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A subset $I$ of a ring $R$ is an ideal if and only if $I$ is closed under subtraction and multiplication by elements of $R$. If $R$ has unity, this is equivalent to $I$ being closed under addition and multiplication by elements of $R$. Can anyone think of an example showing these conditions are not equivalent in general, i.e. that there is a ring $R$ (without unity) and a subset $I\subseteq R$ such that $I$ is closed under addition and multiplication by elements of $R$, but $I$ is not an ideal of $R$?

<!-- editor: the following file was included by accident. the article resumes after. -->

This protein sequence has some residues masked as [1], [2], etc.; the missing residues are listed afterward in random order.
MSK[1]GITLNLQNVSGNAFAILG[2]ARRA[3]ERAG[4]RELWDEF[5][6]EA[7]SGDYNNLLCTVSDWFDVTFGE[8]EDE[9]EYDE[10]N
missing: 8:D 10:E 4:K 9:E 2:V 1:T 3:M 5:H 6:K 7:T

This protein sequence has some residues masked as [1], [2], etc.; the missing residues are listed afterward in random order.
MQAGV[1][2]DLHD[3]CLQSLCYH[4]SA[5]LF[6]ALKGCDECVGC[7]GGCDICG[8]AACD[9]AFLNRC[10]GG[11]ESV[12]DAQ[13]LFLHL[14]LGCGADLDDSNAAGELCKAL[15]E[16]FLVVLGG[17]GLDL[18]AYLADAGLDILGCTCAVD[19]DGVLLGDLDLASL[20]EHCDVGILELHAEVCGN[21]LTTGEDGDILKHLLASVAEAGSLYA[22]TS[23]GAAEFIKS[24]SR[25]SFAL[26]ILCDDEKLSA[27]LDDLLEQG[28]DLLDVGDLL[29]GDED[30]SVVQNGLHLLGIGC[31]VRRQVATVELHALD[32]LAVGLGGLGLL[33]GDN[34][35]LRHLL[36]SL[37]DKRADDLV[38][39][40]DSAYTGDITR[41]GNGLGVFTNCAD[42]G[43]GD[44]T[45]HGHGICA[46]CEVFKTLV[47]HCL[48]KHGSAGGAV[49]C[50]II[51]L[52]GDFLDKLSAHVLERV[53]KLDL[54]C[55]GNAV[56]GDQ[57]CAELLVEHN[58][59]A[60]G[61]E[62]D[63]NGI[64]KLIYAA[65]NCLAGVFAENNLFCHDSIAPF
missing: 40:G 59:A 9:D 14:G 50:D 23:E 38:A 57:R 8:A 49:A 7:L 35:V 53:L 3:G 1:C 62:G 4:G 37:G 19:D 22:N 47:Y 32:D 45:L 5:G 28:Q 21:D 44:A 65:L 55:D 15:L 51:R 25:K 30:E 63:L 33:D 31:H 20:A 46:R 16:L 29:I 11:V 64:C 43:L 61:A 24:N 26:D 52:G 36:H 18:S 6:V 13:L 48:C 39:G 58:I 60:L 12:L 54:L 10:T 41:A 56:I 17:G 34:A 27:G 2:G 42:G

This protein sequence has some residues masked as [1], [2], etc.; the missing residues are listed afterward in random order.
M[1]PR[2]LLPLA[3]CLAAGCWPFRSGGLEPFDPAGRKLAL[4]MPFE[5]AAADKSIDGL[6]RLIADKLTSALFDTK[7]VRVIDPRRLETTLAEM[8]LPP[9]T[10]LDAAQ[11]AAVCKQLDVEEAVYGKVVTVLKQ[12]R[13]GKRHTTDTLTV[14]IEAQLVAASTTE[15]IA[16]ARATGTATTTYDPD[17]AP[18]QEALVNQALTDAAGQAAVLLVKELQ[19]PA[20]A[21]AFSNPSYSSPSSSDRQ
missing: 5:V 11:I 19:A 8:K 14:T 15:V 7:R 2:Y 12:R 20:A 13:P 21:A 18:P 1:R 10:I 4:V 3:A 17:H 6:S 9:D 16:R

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Take $\mathbb Z$ with trivial multiplication, that is, $xy=0$ for all $x,y\in \mathbb Z$.

Then $\mathbb N$ (meaning the nonnegative integers) is closed under addition and multiplication by elements from $\mathbb Z$. But it's not an ideal since it's not an additive subgroup of $\mathbb Z$.

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